The deliciously smooth voice of Nat King Cole, fondly referred to as a “song’s best friend”, is instantly recognisable.
Presented by: The Adelaide Cabaret FestivalVenue: Artspace Wednesday, 22 June, 2011
The deliciously smooth voice of Nat King Cole, fondly referred to as a “song’s best friend”, is instantly recognisable. His life story – including his three pack a day habit, marriage and infidelity, response to racial prejudice and success as the first African-American TV show host – is perhaps less well known. When I Fall In Love: The Nat King Cole Story, written by Ross Meuller and performed by Bert LaBonte, chronicles the life of a musical great: from his jazz piano days with the ‘King Cole Swingers’ to superstardom as an ambassador for Capitol Records.
The combination of spoken verse, narrative and a collection of Nat King Cole’s most unforgettable musical numbers were used to guide the audience through the story. LaBonte’s voice is incredibly lyrical and his interpretation of numbers like ‘Nature Boy’, ‘L-O-V-E’ and ‘Unforgettable’ were, at times, not unlike Cole’s. LaBonte’s vocal strength however is his upper register, and given Nat King Cole’s smooth baritone voice and relaxed vocal style, LaBonte was rarely offered the opportunity to vocally let loose.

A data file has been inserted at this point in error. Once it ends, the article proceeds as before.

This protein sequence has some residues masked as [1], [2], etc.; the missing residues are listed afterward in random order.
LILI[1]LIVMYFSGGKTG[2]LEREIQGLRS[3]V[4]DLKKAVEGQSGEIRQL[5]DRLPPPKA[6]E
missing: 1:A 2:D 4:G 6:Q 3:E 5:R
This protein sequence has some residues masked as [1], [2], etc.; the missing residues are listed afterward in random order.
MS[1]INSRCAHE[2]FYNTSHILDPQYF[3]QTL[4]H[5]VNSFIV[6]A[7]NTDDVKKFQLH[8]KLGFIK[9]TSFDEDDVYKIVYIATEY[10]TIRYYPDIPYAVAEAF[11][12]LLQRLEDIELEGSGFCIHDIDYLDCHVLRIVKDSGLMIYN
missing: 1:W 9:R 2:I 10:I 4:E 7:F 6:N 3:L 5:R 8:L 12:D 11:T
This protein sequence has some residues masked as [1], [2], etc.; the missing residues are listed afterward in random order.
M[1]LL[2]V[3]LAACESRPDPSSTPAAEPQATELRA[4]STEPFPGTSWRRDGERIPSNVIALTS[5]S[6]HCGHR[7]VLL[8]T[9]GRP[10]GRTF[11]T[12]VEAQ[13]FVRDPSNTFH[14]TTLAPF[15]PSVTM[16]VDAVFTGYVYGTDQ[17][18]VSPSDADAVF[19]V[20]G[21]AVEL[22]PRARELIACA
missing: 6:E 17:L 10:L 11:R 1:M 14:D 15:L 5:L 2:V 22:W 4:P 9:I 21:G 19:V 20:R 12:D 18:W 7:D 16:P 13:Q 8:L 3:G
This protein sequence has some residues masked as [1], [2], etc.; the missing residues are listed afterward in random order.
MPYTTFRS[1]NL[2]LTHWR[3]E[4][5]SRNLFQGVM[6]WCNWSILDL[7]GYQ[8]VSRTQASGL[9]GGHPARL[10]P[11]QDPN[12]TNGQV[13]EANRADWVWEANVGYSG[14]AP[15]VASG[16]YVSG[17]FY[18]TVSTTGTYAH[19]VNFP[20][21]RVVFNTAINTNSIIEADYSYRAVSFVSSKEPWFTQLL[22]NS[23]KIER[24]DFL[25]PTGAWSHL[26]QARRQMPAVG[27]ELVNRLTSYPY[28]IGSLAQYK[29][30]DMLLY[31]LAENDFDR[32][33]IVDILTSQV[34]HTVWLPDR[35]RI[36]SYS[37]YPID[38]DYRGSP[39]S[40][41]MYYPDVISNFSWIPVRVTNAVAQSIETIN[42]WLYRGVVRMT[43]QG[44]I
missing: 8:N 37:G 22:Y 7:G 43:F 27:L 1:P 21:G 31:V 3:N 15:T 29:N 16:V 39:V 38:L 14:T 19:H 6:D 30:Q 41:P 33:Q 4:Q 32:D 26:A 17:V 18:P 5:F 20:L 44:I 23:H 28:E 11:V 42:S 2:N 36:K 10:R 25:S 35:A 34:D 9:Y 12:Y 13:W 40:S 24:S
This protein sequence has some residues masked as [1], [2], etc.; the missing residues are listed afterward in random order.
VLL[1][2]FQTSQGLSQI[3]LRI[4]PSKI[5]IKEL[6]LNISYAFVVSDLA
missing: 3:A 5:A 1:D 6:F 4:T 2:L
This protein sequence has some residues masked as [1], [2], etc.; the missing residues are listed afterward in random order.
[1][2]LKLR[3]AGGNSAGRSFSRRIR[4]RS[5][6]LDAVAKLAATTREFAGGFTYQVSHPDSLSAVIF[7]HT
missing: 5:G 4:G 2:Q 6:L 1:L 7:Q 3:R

The story telling bounced between narrative and spoken verse, poetically (although not always chronologically) building the character of Nat King Cole. While the dialogue was interesting and informative, LaBonte’s delivery often seemed scripted, hindering the development of rapport with the audience. The spoken verse of ‘Get Your Kicks’ (On Route 66) became confusing and tiresome – the repeated spoken motif “travel my way, take the highway that’s the best” would have made more sense had the number been performed somewhere along the way.
When I Fall In Love: The Nat King Cole Story could benefit from a little less dialogue and a couple more songs – let’s be honest, we were there to hear the music. The grand piano and double bass backing were superb, and could only have been improved with the addition of a jazz drum kit. The familiarity of Nat King Cole’s music had audience members buzzing when their favourite tune was performed, with some struggling to contain themselves singing along.
Crowd favourites included ‘Those Lazy-Hazy-Crazy Days of Summer’, ‘Straighten Up And Fly Right’ and ‘When I Fall In Love’. The overall highlight of the show was saved until last, with LaBonte joined on stage by a martini swilling Dean Martin (David Campbell), for a hilarious rendition of ‘Open Up The Dog House’.
The lights failed to blaze when LaBonte returned to stage for a final bow, perhaps depriving the audience of one final Nat King Cole number. Regardless, the audience departed the Artspace theatre slightly confused about Nat King Cole’s life, but happily humming the melodies of the jazz legend.